On June 1st, 2017 Blue Apron filed for IPO. They were looking to raise $500M from public investors to further growth of the company and hit scale. Interestingly their unit economics was still a bit shaky. But that was okay, plenty of companies had gone public prior to hitting profitability. As long as you were moving towards profitable, everything was on track.
Unfortunately, Blue Apron’s acquisition costs and business model were built around a relatively long payback period and anticipated a decreased CAC (cost of customer acquisition) because of course network effects would spread the service (via word of mouth, etc…)
It didn’t quite turn out how they planned. Instead, customers canceled at higher rates and it became clear that between market saturation (of high-end healthy foodies) and increased competition from other startups, Amazon and even supermarkets, made acquiring and retaining customers much harder and more expensive.
Blue Apron priced their IPO at $15–17 per share. The numbers speak for themselves.
Evaluating network effects
In hindsight, it is obvious to see the flaws of Blue Apron’s business model. The network effects are little to non-existent and competition kills margins. There is no advantage to me as a consumer when my friends use the service. My food isn’t better, it isn’t cheaper, it isn’t faster… Why tell anyone about it?
“Hi, guess what… I’m cooking for my family, but kind of too lazy to do it myself…”
Someone screwed up here. And while investors made out like bandits (if they sold in time), retail investors were left holding the bag.
The question is and will always be, how do you evaluate network effects?
Both as an investor and as an entrepreneur, it is critical to understand the business model and how unit economics and CAC/LTV ratios can change over time.
In Blue Apron’s case, they were aggressive with projections. By assuming growth equated with a decreasing CAC and that LTV/retention would remain constant, they set themselves up for failure. The economics could never work.
But the opposite can be equally as detrimental. This occurs most frequently with bootstrapped startups. When startups grow purely via organic growth (or fail to foresee improving unit economics), they can underspend and forfeit a lead. Plenty of funded companies are willing to burn through cash to close the gap and capture the market — slow down for a second and you can be overtaken…
Which mistake is worse? It really depends on the market and the competition. But in the world of venture scale returns, both can come back to bite investors — hence the go big or go home mentality.
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Numbers never lie
Blue Apron’s finances were not the problem, the assumptions were. And while eventually the assumptions are proven incorrect, this isn’t always the case in the short term.
In the middle of the hype cycle (ie S curve), it looks like you are going to the moon. The business is taking off, CAC may even be decreasing due to increased exposure in the market and all-in-all the business looks pretty damn good.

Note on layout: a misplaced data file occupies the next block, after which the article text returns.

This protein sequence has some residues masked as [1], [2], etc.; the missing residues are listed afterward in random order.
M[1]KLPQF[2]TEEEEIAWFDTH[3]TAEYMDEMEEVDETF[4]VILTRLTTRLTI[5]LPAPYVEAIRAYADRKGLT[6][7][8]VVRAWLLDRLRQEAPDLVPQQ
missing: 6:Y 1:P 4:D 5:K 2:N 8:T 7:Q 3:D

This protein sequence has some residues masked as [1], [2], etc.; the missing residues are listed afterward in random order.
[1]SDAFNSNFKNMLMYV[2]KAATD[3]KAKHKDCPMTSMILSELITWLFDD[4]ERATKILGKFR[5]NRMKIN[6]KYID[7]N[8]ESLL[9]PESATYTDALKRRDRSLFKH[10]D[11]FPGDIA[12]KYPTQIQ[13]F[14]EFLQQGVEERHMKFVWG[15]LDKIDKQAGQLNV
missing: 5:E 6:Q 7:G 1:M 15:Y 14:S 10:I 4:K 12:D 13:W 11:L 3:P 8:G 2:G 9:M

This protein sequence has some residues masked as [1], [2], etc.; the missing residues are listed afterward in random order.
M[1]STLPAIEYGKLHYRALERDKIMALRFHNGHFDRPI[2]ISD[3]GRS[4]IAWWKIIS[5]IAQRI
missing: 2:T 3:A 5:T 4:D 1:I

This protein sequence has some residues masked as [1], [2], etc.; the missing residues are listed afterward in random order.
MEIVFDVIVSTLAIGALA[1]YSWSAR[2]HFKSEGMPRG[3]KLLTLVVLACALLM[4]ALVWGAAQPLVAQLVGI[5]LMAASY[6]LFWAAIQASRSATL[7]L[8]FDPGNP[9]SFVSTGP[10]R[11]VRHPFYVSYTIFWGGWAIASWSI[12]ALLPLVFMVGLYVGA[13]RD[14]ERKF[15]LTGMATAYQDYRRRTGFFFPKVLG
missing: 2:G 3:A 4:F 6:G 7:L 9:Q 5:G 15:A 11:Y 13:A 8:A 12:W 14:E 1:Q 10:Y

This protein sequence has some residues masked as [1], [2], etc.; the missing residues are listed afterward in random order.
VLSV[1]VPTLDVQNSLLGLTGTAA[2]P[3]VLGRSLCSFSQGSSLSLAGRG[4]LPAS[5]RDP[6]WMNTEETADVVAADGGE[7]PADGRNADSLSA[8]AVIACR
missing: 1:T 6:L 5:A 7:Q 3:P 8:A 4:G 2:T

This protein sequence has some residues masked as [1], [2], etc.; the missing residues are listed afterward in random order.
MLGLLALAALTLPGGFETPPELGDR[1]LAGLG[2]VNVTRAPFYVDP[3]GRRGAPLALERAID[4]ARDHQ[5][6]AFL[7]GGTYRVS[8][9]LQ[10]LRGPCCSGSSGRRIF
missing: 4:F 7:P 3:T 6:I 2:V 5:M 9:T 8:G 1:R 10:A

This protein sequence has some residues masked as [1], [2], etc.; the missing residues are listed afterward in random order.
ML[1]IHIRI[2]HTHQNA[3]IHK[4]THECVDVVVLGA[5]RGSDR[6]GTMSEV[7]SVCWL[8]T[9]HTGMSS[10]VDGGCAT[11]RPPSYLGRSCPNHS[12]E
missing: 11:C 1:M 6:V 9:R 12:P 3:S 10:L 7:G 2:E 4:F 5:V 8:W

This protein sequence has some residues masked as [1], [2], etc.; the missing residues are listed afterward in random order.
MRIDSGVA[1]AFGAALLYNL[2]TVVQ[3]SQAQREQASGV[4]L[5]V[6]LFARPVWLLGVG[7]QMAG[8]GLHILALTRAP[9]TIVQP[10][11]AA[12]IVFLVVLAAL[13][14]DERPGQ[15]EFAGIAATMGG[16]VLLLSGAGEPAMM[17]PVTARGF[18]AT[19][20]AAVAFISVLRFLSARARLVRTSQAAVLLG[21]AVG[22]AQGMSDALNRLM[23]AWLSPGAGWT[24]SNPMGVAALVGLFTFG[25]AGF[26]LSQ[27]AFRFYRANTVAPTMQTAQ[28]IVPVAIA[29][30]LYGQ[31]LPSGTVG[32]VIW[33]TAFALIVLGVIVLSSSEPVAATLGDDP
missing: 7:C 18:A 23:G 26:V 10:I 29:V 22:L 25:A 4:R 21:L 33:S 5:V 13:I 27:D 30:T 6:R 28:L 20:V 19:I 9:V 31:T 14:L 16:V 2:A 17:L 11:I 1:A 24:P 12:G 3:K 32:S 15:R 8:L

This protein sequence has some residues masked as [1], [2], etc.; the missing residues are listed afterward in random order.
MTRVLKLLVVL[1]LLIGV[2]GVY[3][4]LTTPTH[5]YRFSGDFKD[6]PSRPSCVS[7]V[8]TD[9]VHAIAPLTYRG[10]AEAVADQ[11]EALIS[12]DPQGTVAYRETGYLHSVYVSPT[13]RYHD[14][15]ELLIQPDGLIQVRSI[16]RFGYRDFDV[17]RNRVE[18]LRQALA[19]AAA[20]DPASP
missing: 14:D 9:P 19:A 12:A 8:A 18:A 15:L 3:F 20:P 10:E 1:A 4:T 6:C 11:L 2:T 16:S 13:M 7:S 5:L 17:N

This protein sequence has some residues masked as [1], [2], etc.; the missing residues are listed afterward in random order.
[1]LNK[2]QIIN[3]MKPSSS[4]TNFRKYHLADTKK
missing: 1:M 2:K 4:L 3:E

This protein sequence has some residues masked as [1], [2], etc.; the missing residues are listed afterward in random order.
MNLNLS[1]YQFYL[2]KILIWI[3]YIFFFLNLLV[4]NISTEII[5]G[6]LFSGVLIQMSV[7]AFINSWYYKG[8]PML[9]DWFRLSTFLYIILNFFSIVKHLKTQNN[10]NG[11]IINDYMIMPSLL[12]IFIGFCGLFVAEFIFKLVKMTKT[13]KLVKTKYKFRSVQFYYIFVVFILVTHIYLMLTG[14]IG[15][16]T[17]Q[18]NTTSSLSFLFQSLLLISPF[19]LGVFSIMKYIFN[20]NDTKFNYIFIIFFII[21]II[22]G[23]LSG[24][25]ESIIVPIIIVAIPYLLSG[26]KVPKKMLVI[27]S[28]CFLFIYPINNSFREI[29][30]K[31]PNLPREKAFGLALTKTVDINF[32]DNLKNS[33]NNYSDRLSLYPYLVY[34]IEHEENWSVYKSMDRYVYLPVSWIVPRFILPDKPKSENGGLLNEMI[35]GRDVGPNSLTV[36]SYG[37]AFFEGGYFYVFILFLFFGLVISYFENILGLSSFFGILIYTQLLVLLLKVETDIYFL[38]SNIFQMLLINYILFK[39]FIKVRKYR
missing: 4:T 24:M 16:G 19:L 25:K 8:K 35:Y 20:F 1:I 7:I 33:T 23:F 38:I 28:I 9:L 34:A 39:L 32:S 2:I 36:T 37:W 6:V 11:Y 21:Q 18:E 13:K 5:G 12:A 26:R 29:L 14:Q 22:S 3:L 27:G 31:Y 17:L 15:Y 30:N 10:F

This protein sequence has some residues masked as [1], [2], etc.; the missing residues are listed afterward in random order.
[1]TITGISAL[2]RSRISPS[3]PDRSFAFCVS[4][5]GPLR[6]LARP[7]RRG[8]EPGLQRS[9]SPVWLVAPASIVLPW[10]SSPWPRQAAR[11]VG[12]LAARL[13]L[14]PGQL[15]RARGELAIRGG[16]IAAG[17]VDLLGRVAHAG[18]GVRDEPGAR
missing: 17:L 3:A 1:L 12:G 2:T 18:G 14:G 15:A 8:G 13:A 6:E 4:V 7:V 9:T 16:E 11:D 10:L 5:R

But what happens when the ceiling hits sooner than you anticipated or other factors like competition or retention rates begin to change? Suddenly your proven assumptions are shaky, the market reacts and your stock craters…
I was interviewing an investor (can’t remember who) for The Syndicate podcast and he said something pretty profound.
“In a room full of optimists, it pays to have at least one pessimist.”
This is important, especially as the stakes become higher. Startups are stupidly optimistic. That is why they take on the world and the impossible and they win. But there comes a time in any company’s lifecycle when a bit of pessimism (plus realism) starts to become beneficial.
If you are willing to listen to the negative nancy, you might be able to avoid the Blue Apron balloon. Questioning the assumptions and beliefs in their apparent network effects would have saved the company a lot of headaches.
Unfortunately, this is a delicate balance. Negativity neuters greatness. Pessimistic, realistic viewpoints early on can stifle innovation (hence why no one likes lawyers). Move fast and break things is a great motto for a startup.
But you need to know when to put on the big boy pants.
Founders and VCs both focus on enormous returns. Carry creates a scenario where investors focus on outsized returns over all else (for more on carrying and economics of venture investing, see this article).
This can make ventures capitalists a horrible partner/pessimist. It is in the VC’s best interest to push the envelope and their excitement over large returns can cloud judgment.
It is easier to tell someone they have an ugly baby on the bus than at a family reunion. You aren’t tied together for life or even directly associated with the outcome — in other words, you can be brutally honest without subconsciously seeing green (happy to chat if you need advice).
Questioning assumptions is the best way to pressure test your projections. Keep asking why and eventually you get to the root of the question.
The best founders and investors are able to “see” the future. I’ll leave you with a little Elon.
Nothing beats flywheel network effects — but nothing is harder to conceptualize, create and scale either…
What moats are you most excited about? How have you backed defensibility into your business?
Investors look hard at barriers to entry. Well-defended castles create kingdoms. And those are the kinds of strategies and tactics I advise startups on.
It doesn’t take a genius, it takes first principles thinking and a hell of a lot of effort, analysis, and testing.
Build your business, run like hell but be sure you are building a moat in the process. Snapchat sort of missed the ball here, as did Blue Apron. Both were great outcomes, but both built on a mountain of sand.
Sandcastles have a tendency to wash away.